Tony Campolo famously preaches a sermon called “It’s Friday, but Sunday’s Coming!” and I’ve been hearing his voice in my head as it occurs to the preacher in me, SUNDAY’S COMING and SOON.

The Narrative Lectionary is almost to the end of our journey through John’s gospel. Our passage for Sunday is John 20:1-18. Working Preacher commentary is here.  Text this Week resources are here. (In the RCL and preaching Mark? Visit here.)

One of my favorite paintings of all time is at the Musee d’Orsay in Paris. I was wandering through the museum a number of years ago and came across the painting by Eugene Burnand, The Disciples Peter and John Running to the Tomb on the Morning of the Resurrection, 1898. Because of copyright issues, I can’t share it here, but you can find it online here.  Before I saw the title of the painting, I knew exactly who the men were and where they were going. Dawn is breaking. There is haste. There is hope. There is fear. There is more hope. “Could Mary’s report be true? Please let it be true.” In Peter’s face, he of recently denying Jesus 3 times, there is a resignation–whatever he needs to face, he will face–if it could only be possible to wake up from the nightmare of the past few days.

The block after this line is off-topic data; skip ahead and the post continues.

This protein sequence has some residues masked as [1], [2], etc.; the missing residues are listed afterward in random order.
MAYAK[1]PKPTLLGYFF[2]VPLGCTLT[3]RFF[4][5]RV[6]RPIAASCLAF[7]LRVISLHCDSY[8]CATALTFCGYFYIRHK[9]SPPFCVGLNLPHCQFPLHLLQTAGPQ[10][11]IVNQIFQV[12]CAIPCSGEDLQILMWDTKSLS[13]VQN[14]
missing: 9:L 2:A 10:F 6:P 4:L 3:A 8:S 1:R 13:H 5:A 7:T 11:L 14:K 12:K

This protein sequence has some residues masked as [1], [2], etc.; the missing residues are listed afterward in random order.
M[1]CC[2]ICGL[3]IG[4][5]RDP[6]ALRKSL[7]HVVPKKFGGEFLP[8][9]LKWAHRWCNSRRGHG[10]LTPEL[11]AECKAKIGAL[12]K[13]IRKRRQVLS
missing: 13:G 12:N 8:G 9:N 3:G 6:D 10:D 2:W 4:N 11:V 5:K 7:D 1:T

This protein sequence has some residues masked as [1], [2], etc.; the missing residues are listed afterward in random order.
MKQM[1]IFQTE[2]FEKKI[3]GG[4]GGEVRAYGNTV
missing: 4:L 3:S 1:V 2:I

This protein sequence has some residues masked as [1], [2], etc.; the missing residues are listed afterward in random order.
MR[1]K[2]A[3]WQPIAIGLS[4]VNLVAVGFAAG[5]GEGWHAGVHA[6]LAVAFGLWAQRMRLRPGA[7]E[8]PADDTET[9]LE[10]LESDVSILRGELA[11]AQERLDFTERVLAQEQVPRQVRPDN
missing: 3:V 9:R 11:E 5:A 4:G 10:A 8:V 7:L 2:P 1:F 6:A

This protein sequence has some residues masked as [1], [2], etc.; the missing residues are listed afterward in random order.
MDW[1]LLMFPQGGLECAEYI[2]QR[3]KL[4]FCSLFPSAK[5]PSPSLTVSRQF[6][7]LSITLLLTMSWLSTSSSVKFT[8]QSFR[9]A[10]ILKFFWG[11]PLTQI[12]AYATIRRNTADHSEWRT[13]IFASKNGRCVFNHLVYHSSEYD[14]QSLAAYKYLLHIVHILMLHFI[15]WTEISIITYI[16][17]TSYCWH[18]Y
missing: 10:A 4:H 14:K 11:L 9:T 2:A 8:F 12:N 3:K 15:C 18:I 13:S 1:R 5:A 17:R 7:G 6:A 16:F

How can we help people rush to the empty tomb with a sense of excitement, fear, hope?

The hymn “In the Darkness of the Morning” is a lovely and haunting hymn that would be a great way to open worship in an unexpected way on Easter, when we’re often used to brass and loud hallelujahs. It leads us into Mary’s experience, waiting outside the tomb in tears.

Mary talks to Jesus, but doesn’t recognize him until he calls her by name, which echoes John 10, where Jesus speaks of how he, as the Good Shepherd, calls his sheep by name and leads them out into green pastures. Lazarus has also heard the voice of the Shepherd, calling Lazarus out of his tomb.

We do not believe in an impersonal God, uninvolved in our lives. We believe in the God who calls us by name and claims us as God’s own.

By the end of the passage, Mary reports back to the disciples “I have seen the Lord!”, which is the purpose of John’s gospel–by showing us Jesus, John is showing us the Lord. When we see Jesus, we see God. Seeing is both sight and vision. John 9 tells the story of the man born blind, his sight healed by Jesus. When the man talks to Jesus at the end of the story, Jesus says ‘I came into this world for judgement so that those who do not see may see, and those who do see may become blind.’